Hatsu Day 2 Preview

toilet-paper-stacking

Day 2 has a large mawashi to fill, as day 1 brought us more than expected. While there was great action across the top division for day 1, surprisingly little is being said about Kisenosato. Everyone expect this to be a rough ride for him, and sadly that is turning out to be the case.

In an article unearthed by Herouth, members of the YDC share their worries about Kisenosato, which is an unusual step and likely prefaces some more dramatic back-channel discussions with the ailing Yokozuna. Kisenosato went into battle on day 1 attempting to use his damaged left arm, and was roundly trounced by Mitakeumi. Now Mitakeumi is no push over, but Kisenosato had to know that leading left is no longer a viable attack strategy. The article mentions that he is falling back into the same bad, failed gambits that he used during his zero-win basho at Kyushu. For Kisenosato fans, this may be the last basho.

What We Are Watching Day 2

Daiamami vs Takagenji – Takagenji visits the top division, and we hope his dohyo etiquette is set to “excellent”. Daiamami did not look especially bright day 1, and I am sure he would like to even up his score with a win.

Yago vs Yutakayama – These two are similar in many ways, with the exception that Yutakayama is nursing multiple injuries. Yago may be on a energetic upward grind that may continue for the next few basho. The jury is out on Yutakayama and the status of his injuries.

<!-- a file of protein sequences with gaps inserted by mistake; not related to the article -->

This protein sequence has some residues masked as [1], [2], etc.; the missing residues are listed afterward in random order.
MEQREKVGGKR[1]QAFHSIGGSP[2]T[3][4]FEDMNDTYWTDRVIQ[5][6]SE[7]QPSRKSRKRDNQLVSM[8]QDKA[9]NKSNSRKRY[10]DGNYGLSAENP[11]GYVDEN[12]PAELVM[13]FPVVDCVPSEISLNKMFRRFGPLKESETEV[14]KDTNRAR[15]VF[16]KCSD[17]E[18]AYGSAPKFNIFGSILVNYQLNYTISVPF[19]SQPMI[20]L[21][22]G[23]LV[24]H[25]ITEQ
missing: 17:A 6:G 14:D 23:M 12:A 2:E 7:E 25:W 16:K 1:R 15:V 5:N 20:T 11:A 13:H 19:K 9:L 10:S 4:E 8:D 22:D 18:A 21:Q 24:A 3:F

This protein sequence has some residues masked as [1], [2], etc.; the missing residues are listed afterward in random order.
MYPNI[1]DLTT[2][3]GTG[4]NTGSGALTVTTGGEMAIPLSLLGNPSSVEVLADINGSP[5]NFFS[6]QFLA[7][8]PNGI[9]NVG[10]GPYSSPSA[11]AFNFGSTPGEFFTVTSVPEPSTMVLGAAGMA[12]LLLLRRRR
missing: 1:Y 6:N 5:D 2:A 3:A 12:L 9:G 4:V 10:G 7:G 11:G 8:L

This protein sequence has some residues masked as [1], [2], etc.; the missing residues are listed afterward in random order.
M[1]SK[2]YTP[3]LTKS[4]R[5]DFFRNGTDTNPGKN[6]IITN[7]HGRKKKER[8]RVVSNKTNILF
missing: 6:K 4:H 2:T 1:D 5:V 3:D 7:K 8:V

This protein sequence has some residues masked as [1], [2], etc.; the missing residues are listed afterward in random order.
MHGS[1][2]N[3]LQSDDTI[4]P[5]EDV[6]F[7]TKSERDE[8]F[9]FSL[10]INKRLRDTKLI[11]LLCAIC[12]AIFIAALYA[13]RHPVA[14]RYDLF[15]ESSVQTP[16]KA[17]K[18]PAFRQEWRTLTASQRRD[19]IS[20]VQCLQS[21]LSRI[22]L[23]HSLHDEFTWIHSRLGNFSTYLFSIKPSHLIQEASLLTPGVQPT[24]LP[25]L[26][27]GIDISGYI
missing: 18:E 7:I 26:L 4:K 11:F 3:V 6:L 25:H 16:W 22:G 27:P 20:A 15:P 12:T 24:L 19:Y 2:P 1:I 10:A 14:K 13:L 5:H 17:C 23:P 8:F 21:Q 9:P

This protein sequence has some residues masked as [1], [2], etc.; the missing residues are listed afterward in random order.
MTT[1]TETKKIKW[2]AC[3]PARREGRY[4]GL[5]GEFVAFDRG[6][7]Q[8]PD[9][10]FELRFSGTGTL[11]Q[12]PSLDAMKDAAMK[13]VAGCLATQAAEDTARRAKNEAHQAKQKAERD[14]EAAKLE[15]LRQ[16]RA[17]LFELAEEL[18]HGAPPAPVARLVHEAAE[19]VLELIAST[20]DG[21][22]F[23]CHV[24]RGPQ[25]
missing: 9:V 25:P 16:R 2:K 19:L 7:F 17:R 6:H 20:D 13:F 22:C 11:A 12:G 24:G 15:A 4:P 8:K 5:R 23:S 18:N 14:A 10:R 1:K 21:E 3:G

Ikioi vs Abi – If Sadanoumi has Abi figured out, I am going to guess that Ikioi has as well. Hopefully Ikioi can exit the match without any blood this time, and I predict that Abi is going to bring out some of his alternate sumo if he faces an increasingly losing record.

Endo vs Asanoyama – Being an Endo fan is a rough ride, as the “Golden Boy” has a tough time maintaining rank above Maegashira 6. But he showed some good sumo against Takarafuji on day 1, and maybe he has it back together this time.

Daieisho vs Onosho – I expect Onosho to continue to dominate his matches. This basho is more of a test for his recovery more than anything else, and I think he will be slugging it out in upper Maegashira by mid-year.

Kotoshogiku vs Aoiyama – The Man-Mountain vs the Kyushu Bulldozer! Their series is always a battle to see who will win the tachiai, and set the terms of the match. Naturally Kotoshogiku wants to take Aoiyama to his chest and bounce him around and out, where Aoiyama will want to stay mobile and rain blows down on Kotoshogiku. Aoiyama’s mobility looked excellent day 1, so I may have to give him the edge this time, even though Kotoshogiku holds a 14-5 series lead.

Yoshikaze vs Okinoumi – The real question I have: Does Yoshikaze have any genki left in the batteries? Both men are fading stars of the era, and have long and well earned reputations as top division rikishi. But both are more frequently “muddling through” their matches, and show fewer sparks of their fondly remembered brilliance.

Takakeisho vs Shohozan – Shohozan’s poor footwork / ring rust on day 1 cost us a prolonged slug fest. He will need to focus on his stability in the face of Takakeisho’s increasingly complex wave-action attack modes.

Shodai vs Tamawashi – I am looking for Shodai to return to his improved form that we saw in Kyushu today. I think getting tossed around by Takakeisho may have woken him up. And if not, I am sure a couple blows to the head by Tamawashi may help.